Most of Sri Lanka’s 22 million people are Sinhalese Buddhists. But there is also a sizable Tamil minority, most of whom are Hindus. Muslims consider themselves a third ethnic group, and there is also a Christian community.
Among Tamils and Muslims, there is trepidation at the idea of a Rajapaksa presidency. Gotabaya Rajapaksa has said he intends for his brother, the former president, to assume the post of prime minister. He also has the support of hard-line Buddhist nationalist groups accused of stoking religious tensions that have resulted in violence against minorities.
K. Ramesh, 40, a native of Jaffna in the largely Tamil northeast, works in Colombo as a driver. He said he feared the worst if Rajapaksa wins. “The military will take over,” he said. “They are already flexing their muscles in anticipation.”
Members of Rajapaksa’s Podujana Peramuna party say there is no reason for alarm. Gotabaya will be “president of all Sri Lankans — of the Sinhalese, Muslims and Tamils,” said Mahindananda Aluthgamage, who served as a minister in the government of Gotabaya’s brother. “The country wants security, peace and stability, and that is what he will deliver.” Meanwhile, he said, the allegations of prior human rights abuses are “unfounded lies.”
Malinda Seneviratne, a former newspaper editor turned political commentator, echoed that view. “The choice is really between weak and effective government,” he said. “A choice between a government willing to bow down to the United States and other powers, or a government serving the people’s interest.”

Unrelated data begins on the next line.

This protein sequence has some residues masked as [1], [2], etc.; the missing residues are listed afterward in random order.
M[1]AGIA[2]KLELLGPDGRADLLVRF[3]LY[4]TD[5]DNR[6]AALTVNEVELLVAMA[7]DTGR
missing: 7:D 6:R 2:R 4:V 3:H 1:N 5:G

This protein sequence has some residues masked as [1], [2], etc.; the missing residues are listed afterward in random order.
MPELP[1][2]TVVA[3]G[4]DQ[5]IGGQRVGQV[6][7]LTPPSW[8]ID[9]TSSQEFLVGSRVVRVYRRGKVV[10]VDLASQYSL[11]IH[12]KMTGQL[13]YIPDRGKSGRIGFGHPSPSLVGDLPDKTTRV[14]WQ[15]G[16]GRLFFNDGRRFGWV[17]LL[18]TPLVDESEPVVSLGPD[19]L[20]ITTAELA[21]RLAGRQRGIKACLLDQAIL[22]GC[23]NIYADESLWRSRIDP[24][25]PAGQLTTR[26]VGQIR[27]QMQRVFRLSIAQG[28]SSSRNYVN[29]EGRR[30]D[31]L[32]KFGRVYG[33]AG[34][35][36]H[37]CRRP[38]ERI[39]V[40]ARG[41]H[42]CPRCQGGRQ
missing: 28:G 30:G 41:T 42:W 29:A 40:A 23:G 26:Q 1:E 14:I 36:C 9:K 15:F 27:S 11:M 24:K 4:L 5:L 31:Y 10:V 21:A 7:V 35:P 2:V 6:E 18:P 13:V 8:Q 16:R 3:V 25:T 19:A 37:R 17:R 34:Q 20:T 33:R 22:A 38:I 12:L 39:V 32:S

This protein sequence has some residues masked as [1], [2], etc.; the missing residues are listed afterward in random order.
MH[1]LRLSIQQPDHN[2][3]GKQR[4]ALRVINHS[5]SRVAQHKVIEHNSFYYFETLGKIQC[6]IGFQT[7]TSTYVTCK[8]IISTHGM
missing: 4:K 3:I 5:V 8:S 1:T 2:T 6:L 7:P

One issue complicating Rajapaksa’s candidacy was his American citizenship, which he received in 2003 after moving to Los Angeles in the early 1990s. On Sunday, Rajapaksa’s lawyers held a news conference to display what they said was a certificate proving he had renounced his citizenship earlier this year, but his opponents questioned its authenticity. A spokeswoman for the U.S. Embassy told a Sri Lankan television station that the embassy was unable to comment on individual cases, citing privacy regulations.
Compared with prior national elections, the current campaign has been largely free of violence. On Thursday, an author who published a book critical of the Rajapaksas was stabbed by four assailants who accused him of harming Gotabaya’s campaign, according to a report by AFP.
“The run-up to the election was relatively peaceful, but the campaign in the media is the worst we have ever seen,” Mahinda Deshapriya, the chairman of the election commission, told Al Jazeera, criticizing television networks for coverage that had contravened poll directives. The election commission’s directives to the media included giving fair coverage to all candidates.
For voters like Chandana Henadeera, 52, who supports his family by driving an auto rickshaw around Colombo, the lack of pre-election violence was a relief. His main concern is earning enough money to pay for the education of his three children. “This life consumes me,” he said. “We don’t have enough money to eat, let alone educate my children. I just hope someone will ease our suffering.”
Slater reported from New Delhi.